Stranded labor hits Malaysian border rentsOverseas Property | 14 Jan 2021
Rents in johor Bahru in Malaysia plunged as Malaysian workers became stuck in Singapore due to the Covid-19 lockdowns, resulting in a wave of tenancy terminations, reports the Oriental Daily News in Malaysia.
The border between the two countries has been closed since March and many Malaysian laborers in Singapore who used to rent a flat in the border city of Johor Bahru have been unable to return, causing several lost tenancies.
A property agent in Johor Bahru, Hung, revealed that the rate of tenancy terminations had reached 70 percent in Johor Bahru.
Rents of three-bedroom and four-bedroom flats had fallen 50 percent from RM3,000 (HK$5,790) to between RM1,500 and RM1,600.
In the districts Skudai, Mount Austin and Bukit Indah, the tenancy termination rate is not as high, coming in between 30 and 50 percent.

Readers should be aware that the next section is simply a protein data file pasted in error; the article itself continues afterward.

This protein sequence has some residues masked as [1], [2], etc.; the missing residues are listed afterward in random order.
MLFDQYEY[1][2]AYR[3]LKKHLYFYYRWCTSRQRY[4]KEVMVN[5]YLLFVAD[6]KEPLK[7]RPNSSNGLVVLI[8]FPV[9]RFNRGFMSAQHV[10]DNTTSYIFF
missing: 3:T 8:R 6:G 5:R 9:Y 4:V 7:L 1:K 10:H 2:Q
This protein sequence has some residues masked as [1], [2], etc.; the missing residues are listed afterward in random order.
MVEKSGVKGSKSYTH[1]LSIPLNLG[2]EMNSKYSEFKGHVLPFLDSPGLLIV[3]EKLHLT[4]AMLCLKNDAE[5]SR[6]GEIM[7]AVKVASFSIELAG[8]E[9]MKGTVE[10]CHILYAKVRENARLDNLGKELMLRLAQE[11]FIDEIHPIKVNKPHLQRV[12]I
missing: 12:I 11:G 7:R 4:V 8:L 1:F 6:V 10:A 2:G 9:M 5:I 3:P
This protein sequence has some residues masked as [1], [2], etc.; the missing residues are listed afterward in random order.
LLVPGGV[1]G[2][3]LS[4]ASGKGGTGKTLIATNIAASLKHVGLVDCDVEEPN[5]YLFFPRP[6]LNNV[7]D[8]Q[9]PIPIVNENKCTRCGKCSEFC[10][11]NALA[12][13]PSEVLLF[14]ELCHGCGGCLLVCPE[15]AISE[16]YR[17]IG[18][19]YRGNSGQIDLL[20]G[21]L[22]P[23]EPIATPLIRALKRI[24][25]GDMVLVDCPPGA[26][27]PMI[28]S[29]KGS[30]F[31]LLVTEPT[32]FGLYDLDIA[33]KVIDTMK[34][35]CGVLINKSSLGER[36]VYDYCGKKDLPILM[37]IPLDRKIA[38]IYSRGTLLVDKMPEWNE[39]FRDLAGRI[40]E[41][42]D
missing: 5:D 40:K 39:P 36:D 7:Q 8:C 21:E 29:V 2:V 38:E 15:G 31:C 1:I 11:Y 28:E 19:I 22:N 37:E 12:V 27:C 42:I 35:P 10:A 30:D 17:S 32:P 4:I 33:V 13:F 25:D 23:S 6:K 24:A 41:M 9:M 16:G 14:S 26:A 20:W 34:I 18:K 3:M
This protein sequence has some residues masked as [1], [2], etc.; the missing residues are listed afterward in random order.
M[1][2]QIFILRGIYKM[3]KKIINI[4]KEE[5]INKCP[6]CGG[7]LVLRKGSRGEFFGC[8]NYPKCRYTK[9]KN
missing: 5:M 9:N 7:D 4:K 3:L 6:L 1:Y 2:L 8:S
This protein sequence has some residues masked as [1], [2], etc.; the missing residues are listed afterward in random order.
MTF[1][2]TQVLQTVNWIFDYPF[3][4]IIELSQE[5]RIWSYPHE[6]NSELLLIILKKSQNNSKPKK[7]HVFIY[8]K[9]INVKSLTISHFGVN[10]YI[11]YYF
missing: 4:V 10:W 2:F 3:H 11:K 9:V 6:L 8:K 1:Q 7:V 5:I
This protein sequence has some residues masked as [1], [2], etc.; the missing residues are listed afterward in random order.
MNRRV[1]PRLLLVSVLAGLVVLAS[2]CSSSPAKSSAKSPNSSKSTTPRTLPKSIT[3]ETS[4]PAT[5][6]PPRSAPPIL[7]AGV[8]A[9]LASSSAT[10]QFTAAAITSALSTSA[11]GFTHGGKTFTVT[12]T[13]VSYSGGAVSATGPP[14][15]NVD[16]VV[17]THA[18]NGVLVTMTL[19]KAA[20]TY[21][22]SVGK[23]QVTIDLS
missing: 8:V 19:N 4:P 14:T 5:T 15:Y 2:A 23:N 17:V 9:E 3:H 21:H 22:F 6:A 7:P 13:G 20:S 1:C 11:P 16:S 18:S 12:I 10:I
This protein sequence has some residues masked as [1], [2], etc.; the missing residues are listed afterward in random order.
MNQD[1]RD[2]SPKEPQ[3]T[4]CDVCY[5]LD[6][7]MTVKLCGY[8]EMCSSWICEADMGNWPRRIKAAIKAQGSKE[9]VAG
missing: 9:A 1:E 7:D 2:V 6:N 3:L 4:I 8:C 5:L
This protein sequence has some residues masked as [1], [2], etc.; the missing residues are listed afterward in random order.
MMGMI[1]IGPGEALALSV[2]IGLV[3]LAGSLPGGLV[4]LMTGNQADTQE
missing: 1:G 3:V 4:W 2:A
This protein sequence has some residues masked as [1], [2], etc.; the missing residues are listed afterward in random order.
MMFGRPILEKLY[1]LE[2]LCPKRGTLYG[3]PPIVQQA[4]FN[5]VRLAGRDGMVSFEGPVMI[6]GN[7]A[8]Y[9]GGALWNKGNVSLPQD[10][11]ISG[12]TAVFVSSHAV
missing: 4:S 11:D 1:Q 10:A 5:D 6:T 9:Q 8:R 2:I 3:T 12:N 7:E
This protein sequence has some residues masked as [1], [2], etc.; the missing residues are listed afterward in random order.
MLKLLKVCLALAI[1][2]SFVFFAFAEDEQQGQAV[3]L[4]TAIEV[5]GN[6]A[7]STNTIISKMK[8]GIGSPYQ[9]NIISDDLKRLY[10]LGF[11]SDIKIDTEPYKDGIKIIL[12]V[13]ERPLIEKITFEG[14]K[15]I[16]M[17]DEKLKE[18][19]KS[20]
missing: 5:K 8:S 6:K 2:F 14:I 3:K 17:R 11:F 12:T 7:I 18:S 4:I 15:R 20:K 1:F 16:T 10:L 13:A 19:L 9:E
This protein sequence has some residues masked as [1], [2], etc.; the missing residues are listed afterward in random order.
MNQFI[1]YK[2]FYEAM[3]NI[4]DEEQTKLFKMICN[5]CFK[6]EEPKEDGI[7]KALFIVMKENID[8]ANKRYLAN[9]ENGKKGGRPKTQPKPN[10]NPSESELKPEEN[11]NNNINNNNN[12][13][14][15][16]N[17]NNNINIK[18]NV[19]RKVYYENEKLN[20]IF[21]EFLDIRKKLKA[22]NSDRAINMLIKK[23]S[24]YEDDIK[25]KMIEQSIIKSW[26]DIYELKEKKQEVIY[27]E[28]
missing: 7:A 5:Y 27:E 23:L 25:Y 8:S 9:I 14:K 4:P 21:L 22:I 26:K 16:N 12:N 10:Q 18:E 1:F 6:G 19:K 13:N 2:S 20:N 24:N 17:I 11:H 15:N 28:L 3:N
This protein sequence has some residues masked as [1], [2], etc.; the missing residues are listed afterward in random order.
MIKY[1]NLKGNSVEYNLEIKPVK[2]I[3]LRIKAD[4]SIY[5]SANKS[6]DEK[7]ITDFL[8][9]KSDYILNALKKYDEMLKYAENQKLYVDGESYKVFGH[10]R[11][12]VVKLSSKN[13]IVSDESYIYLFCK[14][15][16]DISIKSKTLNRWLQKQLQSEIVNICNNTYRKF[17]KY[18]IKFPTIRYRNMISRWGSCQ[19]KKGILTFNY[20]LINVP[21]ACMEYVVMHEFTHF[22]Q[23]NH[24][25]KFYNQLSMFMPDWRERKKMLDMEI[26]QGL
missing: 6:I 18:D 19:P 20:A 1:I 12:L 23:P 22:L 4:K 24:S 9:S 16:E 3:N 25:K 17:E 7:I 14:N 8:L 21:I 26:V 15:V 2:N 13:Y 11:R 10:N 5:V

But the rents, which used to be between RM1,300 and RM1,600, fell about 20 percent to between RM1,000 and RM1,300.
Hung said as more Malaysian foreign workers withdraw from renting urban properties, there is an oversupply in the market. Even if landlords lowered rents, the surplus will persist as there is insufficient demand from local tenants, so some landlords have decided to sell their properties.
Most Malaysian workers come from the midwest and north Malaysia. After the border closure, they've had to pay rents in both Singapore and Johor Bahru, property agent Lau said.
When they could not afford the rent in both places, they had terminated the lease on their Johor Bahru unit. Another reason for the rent withdrawals is that many workers have been laid off and returned directly to their hometowns in the midwest and north Malaysia.
Another agent, Lam, believes as long as the border opens up again, this wave of rent surrenders will end as rentals in Johor Bahru still have a competitive advantage over Singapore, where rents for a one-bedroom flat are between S$800 (HK$4,700) and S$900. The monthly salary of most foreign laborers is only S$1,000.
Moreover, most Singaporean landlords require their tenants to live together, lacking freedom and privacy.